Renewables in a global comparison: Germany ranks very high

The Renewables 2019 Global Status Report published in June offers the most comprehensive overview of renewable energy around the world. Germany ranks very high - twice over - in the international comparison.

Germany has the world's third largest renewable energy capacity© Federal Ministry for Economic Affairs and Energy; data from: Renewables 2019 Global Status Report, REN21 2019

The Renewables 2019 Global Status Report published by REN21 (Renewable Energy Policy Network for the 21st Century) provides the most comprehensive overview currently available of the new world of energy. The latest report shows Germany at or near the top of two rankings: Germany is ranked third behind China and the U.S. in terms of renewable energy capacity, with 113 gigawatts (GW) in 2018. The breakdown of these is as follows: 59 GW takes the form of wind energy, 45 GW solar energy and 8.4 GW biomass.

Germany tops the rankings in terms of per-capita renewables

The United States - with a vastly larger land area - has more than 180 GW of renewable capacity, with much of this also being provided by wind (96 GW) and solar (62 GW). China, again with so much more land area, can draw on a total of 404 GW of renewable capacity. All 28 EU countries together have 339 GW of renewable capacity, and the global figure is 1,246 GW. (Hydropower was not included in the calculations.)

Germany also tops the rankings in terms of per-capita renewables. In per-capita terms, each person in Germany can use 1.4 kilowatts (kW) of renewable energy - by far the highest figure worldwide. The per-capital comparison shows a global average of just 0.2 kW, with 0.3 kW in China and 0.6 kW in the U.S. The EU average stands at 0.7 kW.

Renewables generate more than a quarter of the world’s electricity.

Other findings of the report: renewables are covering an increasing amount of global electricity generation. The status report shows that more than a quarter (26%) of global electricity generation is already produced using renewables. For the fourth year in succession, more renewable generation capacity was installed in the electricity sector in 2018 than fossil and nuclear combined. Last year alone saw the addition of 100 GW of solar capacity. That is roughly equivalent to one quarter of France’s annual electricity demand.

The report demonstrates that solar and wind are now mainstream options in the power sector. At least nine countries produced more than 20% of their electricity from intermittent wind and solar energy (photovoltaics), including Denmark (51%), Uruguay (36%), Ireland (29%), Germany (26%) and Portugal (24 %).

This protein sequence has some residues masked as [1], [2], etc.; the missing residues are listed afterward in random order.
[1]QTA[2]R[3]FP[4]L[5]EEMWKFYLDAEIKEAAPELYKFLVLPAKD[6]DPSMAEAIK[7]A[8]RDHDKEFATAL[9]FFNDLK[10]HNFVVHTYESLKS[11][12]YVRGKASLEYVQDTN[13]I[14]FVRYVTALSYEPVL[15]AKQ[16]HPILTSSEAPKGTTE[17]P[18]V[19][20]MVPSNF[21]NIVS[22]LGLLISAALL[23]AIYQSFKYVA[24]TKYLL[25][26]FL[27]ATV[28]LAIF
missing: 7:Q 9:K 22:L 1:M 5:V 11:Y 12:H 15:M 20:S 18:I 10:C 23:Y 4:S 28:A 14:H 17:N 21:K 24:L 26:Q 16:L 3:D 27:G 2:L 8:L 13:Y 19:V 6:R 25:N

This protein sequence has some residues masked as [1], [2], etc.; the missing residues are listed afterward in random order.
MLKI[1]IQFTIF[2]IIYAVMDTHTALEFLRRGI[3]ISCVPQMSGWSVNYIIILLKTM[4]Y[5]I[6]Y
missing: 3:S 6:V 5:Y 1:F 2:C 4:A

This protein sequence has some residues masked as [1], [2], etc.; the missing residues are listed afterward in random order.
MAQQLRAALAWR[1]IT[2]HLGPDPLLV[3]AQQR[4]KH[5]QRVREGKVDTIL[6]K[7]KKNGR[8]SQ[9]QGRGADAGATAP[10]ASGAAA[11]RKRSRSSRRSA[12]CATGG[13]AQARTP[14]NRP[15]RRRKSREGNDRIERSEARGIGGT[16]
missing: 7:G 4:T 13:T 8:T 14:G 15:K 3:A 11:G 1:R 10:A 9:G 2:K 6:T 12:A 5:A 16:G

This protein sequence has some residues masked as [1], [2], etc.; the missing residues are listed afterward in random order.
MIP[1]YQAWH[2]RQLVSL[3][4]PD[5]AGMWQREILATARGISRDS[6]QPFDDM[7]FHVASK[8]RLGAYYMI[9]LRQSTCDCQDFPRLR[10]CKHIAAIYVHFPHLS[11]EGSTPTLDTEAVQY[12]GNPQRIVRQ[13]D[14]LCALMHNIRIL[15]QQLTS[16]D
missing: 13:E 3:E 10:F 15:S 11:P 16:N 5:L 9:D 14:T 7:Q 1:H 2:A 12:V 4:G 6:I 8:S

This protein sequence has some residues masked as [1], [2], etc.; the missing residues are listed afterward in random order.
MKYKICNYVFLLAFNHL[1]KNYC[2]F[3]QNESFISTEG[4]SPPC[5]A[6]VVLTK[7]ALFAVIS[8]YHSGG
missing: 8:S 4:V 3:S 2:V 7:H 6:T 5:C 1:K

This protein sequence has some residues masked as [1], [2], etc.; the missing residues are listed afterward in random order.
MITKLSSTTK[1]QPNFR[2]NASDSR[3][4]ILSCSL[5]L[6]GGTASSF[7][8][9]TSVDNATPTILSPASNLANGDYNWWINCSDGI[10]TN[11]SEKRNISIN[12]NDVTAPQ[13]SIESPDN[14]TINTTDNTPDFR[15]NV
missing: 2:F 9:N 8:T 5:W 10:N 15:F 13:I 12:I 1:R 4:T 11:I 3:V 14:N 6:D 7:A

Cities are leading the way in the use of renewable energy

Global renewable energy uptake no longer depends on just a few countries. The use of renewable energy sources continued to rise worldwide in 2018. The report finds that cities are increasingly heading the field in the roll-out of renewables. In numerous cases, voluntary commitments and actions by cities far exceed national and regional initiatives. At least 70% of the electricity consumed is generated from renewable energy in more than 100 cities around the world. These include African conurbations like Kenya’s capital, Nairobi, and Dar es Salaam (Tanzania), as well as Stockholm (Sweden), Auckland (New Zealand) and Seattle (USA). At least 50 cities have set themselves wide-ranging targets for renewable energy. Ambitious climate targets have also been adopted by German cities, such as Frankfurt am Main and Osnabrück, which are participating in the 100% RE Cities and Regions Network.

A clear recommendation: extend the energy transition to other fields

The authors of the Renewables 2019 Global Status Report also believe that a great deal of potential lies in extending the energy transition to the fields of heating, cooling and transport. Only 10% of the energy consumed in these sectors is renewable at present. "With the countries needing to come back with more ambitious climate targets in 2020, this report shows there are an array of opportunities to scale up action and improve people’s lives by extending the benefits of the energy transition throughout the economy," says REN21 Chair Arthouros Zervos.